A place to call home
Blending executive expertise with a charitable core, National Church Residences provides housing to thousands of seniors nationwide
When preparing for retirement, Fred and Marjorie Ricketts did everything right.
Children of the Great Depression, they resided for decades in the same simple three-bedroom, one-bathroom home in Central Ohio, where they lived modestly, clipped coupons and saved enough to put three children through college. Fred, a schoolteacher, retired in his early 60s, as did Marjorie, who spent her career as a nurse at a time when many women didn’t work outside the home.
They entered their golden years with $300,000 in savings, plus an annual retirement income of about $45,000. Their future seemed secure.
Then, at age 81, Fred was diagnosed with frontal lobe dementia, a personality-altering disease that made him increasingly violent.
Marjorie grew unable to care for him, and eventually, Fred was forced to live separately from his wife, in a memory care unit equipped to care for people with his condition. The cost? $84,000 per year. Within three years, Fred and Marjorie’s hard-earned life savings had evaporated.
It’s a tragic tale that’s played out daily across the country, as a growing number of seniors and their families encounter the exorbitant costs of end-of-life care. But Fred and Marjorie’s story had a silver lining: Because Fred lived in a facility owned by the not-for-profit National Church Residences, he was able to finish the remainder of his life without worrying about being turned away because his family couldn’t afford his care.
“Our not-for-profit never evicts because of inability to pay,” says Mark Ricketts, CEO of National Church Residences — and Fred and Marjorie’s son. “We believe it’s our job to take care of the family.”
Although Ricketts has been a part of National Church Residences for more than 20 years, it was his parents’ experience that further crystalized the organization’s mission for him: To advance better living for all seniors, allowing them to remain home for life.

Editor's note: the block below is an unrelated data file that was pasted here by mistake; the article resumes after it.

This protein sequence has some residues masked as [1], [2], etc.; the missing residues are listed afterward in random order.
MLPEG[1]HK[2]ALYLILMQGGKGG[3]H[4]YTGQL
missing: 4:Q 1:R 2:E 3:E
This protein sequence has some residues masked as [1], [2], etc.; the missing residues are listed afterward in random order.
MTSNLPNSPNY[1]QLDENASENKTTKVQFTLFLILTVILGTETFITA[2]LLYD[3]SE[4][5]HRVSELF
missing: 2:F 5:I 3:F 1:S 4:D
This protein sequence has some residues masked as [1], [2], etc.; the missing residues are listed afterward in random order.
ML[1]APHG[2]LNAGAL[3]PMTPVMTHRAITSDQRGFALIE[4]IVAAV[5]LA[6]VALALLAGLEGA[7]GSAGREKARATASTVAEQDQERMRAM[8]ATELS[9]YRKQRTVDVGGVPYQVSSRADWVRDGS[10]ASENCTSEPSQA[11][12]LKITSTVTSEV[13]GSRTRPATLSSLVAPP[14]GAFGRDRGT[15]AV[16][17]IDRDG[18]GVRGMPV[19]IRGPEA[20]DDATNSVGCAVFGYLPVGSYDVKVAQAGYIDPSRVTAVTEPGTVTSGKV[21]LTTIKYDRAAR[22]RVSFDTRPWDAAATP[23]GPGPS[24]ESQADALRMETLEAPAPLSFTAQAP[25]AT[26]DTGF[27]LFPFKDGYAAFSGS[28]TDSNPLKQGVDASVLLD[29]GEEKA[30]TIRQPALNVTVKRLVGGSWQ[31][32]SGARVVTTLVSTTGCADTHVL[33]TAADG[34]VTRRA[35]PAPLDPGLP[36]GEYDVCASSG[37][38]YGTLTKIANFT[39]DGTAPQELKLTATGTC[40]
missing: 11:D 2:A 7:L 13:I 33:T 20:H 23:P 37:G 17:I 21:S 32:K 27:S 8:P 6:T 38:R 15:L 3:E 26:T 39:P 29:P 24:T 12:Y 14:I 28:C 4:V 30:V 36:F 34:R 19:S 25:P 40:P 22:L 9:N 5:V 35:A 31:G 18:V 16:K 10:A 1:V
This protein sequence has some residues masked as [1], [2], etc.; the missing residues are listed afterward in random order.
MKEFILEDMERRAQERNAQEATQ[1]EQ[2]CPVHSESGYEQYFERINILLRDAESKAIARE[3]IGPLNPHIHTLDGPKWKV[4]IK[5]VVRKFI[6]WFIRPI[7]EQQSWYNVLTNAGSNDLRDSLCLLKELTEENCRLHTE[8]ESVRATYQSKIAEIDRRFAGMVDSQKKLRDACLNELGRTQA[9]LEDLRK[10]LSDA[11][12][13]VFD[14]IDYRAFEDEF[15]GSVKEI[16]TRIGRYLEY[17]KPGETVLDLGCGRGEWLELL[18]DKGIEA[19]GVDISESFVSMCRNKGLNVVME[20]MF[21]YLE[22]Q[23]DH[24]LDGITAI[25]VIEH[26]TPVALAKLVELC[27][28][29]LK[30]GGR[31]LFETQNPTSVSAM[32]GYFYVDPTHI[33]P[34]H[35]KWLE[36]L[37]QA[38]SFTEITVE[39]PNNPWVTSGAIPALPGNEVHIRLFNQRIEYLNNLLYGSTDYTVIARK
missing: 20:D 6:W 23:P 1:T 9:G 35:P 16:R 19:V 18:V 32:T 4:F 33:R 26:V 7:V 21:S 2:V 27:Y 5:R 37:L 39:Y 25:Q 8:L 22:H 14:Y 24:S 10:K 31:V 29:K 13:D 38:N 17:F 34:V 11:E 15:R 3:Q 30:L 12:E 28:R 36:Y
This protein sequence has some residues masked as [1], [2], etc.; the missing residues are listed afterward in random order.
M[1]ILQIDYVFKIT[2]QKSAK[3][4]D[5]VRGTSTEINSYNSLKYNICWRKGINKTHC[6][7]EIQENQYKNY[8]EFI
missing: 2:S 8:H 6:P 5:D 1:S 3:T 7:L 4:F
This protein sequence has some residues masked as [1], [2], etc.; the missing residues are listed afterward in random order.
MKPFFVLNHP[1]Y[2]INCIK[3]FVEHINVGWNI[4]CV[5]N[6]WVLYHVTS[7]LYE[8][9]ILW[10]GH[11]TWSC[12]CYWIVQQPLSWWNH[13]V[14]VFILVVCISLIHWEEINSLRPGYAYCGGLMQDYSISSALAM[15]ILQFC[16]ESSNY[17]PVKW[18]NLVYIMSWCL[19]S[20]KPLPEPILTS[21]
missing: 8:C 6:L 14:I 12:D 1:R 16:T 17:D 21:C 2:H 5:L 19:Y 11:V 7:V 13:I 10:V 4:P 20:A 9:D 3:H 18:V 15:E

“That has been my ‘aha’ moment,” Ricketts says. “I was stunned by how little money we had for a very big expense. I hear that kind of a story a lot.”
Fred and Marjorie Ricketts are just two of many seniors nationwide who have benefited from the services provided by National Church Residences. At 326 campuses in 28 states, tens of thousands of seniors each year rely on the organization for a wide range of needs, from affordable housing and in-home health care to adult daycare and family support.
“We are an advocate and a coach and a service provider for seniors,” Ricketts says. “We’re convinced that seniors are in their best spot when they’re able to stay at home.”
From startup to success
National Church Residences got its start more than 55 years ago as a joint project of four Presbyterian churches in central and southern Ohio. In 1961, the group — led by the Rev. John R. Glenn — purchased a failing subdivision of about 400 homes in Waverly, Ohio, to serve as senior housing. Sixteen years passed before the organization added its second property, a low-income senior housing development in Gahanna, Ohio.
Since the late 1970s, however, National Church Residences has undergone explosive growth, from just a handful of facilities serving a small geographic area to hundreds of campuses across the country. Ricketts credits the organization’s rapid expansion in part to the Tax Reform Act of 1986.
“We’re convinced that seniors are in their best spot when they’re able to stay at home.”
– Mark Ricketts, CEO, National Church Residences
“A lot of it has to do with the federal government’s decision to incentivize not-for-profits to get into affordable housing,” he says.
Tax credits outlined within the legislation encouraged both corporations and nonprofits alike to play a role in low-income housing that had previously been filled mostly by government entities. Since then, affordable housing has become a major component of National Church Residences’ mission, encompassing 23,000 apartments for seniors. Together with about 600 skilled nursing home apartments, 700 units for assisted living and 900 units at market rate, National Church Residences has become the largest not-for-profit provider of affordable senior housing in the country.